SOON ENOUGH, the presidential candidates will figure out this strange new YouTube phenomenon, and will learn how to stay "on message" in the face of ordinary voters on a 25-foot video screen asking their views on Mars exploration or the Confederate flag. But so far at least, the YouTube debate format has provoked fresh questions and unscripted answers in this otherwise overproduced campaign.
Wednesday night's Republican debate was the crispest engagement of the issues so far among the eight candidates, as voters relaxing in their dens or kitchens - practically in their pajamas - lobbed sometimes cheeky, sometimes poignant questions through the tube. The questions pierced the protective bubbles the candidates travel in and showed what a big, diverse country this really is.
One bespectacled young woman from Arlington, Texas, asked the candidates who want to outlaw abortion what should happen to a woman who has one anyway. What should her punishment be? The question ripped the issue away from the programmed pro-choice/pro-life interest groups and forced the candidates to confront the real consequences of their policies. It was the kind of question a national TV anchor would never ask. Of course, the candidates all mumbled that they wouldn't throw the woman in jail.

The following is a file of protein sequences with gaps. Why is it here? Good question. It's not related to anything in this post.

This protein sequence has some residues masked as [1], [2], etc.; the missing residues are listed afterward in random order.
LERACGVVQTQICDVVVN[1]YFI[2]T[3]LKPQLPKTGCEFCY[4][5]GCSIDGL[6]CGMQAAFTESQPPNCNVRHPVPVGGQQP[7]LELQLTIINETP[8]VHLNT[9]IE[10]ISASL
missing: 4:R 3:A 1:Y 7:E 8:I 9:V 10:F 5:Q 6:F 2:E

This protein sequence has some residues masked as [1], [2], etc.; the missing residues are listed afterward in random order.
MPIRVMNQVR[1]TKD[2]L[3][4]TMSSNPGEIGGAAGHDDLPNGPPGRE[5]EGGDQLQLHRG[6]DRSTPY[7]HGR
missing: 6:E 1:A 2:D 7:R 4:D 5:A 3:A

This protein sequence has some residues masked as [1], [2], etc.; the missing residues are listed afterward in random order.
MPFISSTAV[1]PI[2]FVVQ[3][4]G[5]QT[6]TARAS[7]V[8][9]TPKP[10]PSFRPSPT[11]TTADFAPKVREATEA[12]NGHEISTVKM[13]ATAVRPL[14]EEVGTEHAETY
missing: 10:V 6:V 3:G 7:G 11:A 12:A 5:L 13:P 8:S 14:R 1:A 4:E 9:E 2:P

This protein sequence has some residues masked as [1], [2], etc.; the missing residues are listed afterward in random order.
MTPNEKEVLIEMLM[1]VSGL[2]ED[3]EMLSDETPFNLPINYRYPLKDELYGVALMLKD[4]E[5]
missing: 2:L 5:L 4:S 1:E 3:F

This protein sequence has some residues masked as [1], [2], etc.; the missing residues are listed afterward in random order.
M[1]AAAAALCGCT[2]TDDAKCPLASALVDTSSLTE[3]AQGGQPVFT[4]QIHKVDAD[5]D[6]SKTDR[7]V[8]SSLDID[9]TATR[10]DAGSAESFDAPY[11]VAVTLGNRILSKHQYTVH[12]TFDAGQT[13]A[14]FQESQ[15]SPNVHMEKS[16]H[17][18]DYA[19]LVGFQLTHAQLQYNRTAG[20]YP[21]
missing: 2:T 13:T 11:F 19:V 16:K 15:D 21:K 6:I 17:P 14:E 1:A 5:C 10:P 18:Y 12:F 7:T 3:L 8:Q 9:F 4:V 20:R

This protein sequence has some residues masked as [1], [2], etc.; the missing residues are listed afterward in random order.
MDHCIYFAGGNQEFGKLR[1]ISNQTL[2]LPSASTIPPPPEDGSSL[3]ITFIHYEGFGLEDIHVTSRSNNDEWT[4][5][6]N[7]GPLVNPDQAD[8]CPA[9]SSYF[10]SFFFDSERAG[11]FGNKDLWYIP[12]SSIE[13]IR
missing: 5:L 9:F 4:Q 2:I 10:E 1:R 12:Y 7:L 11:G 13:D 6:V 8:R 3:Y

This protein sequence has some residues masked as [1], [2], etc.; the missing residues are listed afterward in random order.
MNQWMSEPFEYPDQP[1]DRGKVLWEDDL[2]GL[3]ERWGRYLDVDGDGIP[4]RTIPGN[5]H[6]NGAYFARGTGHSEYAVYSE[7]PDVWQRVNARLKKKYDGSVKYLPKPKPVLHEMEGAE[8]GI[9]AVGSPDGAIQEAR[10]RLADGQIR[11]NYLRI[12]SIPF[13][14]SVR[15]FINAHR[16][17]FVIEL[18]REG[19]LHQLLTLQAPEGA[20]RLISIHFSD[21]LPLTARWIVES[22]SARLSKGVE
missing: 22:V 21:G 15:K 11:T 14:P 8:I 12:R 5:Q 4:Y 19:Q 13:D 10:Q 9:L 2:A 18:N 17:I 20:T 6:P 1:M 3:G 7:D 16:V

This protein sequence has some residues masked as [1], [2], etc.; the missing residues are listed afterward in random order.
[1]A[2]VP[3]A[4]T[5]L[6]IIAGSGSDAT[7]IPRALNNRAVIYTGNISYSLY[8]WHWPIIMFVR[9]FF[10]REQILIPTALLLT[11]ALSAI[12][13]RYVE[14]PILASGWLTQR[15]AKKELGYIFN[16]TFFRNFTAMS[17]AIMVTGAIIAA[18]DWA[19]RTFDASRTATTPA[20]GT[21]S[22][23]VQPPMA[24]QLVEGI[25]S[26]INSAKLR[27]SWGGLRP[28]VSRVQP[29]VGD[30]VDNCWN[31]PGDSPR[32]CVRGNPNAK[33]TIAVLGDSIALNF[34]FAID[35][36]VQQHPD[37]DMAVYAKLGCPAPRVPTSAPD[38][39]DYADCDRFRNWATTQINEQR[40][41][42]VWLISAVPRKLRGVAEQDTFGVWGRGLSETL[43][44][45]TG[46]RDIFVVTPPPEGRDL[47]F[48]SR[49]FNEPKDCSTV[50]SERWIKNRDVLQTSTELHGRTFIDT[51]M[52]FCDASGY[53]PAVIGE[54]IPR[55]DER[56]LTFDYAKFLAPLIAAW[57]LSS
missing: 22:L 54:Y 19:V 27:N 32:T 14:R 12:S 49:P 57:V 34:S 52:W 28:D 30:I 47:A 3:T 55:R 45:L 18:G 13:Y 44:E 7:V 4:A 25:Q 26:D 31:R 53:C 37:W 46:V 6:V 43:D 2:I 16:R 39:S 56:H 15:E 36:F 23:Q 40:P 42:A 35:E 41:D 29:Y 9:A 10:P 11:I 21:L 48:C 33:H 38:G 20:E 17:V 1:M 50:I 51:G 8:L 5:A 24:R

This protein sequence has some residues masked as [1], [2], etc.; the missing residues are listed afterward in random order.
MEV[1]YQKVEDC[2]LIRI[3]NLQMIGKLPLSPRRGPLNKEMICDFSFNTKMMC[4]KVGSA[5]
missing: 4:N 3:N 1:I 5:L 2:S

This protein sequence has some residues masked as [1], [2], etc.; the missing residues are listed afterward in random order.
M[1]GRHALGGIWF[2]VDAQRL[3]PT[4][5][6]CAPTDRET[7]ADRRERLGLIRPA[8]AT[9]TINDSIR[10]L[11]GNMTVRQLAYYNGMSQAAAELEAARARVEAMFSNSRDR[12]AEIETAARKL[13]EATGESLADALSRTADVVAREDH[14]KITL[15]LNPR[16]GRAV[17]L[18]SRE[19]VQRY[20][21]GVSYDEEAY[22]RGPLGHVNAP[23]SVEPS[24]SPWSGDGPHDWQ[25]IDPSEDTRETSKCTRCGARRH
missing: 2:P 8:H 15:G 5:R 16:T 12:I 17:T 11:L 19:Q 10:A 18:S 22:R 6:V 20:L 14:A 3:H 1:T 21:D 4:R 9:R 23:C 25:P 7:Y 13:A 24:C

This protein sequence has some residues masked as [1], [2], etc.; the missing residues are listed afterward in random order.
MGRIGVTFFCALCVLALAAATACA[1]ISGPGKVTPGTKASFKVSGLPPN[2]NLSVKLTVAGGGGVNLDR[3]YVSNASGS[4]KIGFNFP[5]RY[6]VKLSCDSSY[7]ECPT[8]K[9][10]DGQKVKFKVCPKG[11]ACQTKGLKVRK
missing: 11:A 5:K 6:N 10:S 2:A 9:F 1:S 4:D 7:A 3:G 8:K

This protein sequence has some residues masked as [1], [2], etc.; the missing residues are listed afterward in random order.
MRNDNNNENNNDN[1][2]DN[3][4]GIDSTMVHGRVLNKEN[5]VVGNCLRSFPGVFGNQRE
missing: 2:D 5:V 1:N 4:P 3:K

The voters wanted specifics: name three programs you would cut to reduce the debt; do you believe every word in the Bible? Moderator Anderson Cooper of CNN admirably kept the candidates focused on the voter's precise question. And unlike previous attempts to inject "real people" into the debates, the YouTube participants crafting questions in advance weren't tongue-tied with stagefright when their big moment came.
Perhaps befitting a medium that rewards the home-grown and genuine, former Arkansas governor Mike Huckabee and Senator John McCain each had a good night, speaking from the heart on matters of personal conviction. Both men's best moments came rebutting Mitt Romney.
Huckabee defended state scholarships for graduates with sterling academic records, even if their parents are illegal immigrants. He chided Romney for punishing children for the sins of their parents. "We're a better country than that," he said.
McCain, a former prisoner of war, was visibly emotional when he explained to Romney that waterboarding is indeed torture. Romney kept insisting he wouldn't define what torture is and isn't. "Well then, you would have to advocate that we withdraw from the Geneva Conventions," McCain replied.
Many issues went missing Wednesday night: There were no questions on education or the environment, for example. But there are other debates for that. In the constant cat-and-mouse game between the candidates and the press chasing after an unguarded moment, the intimacy of a new medium stole the show. Score this one for the people.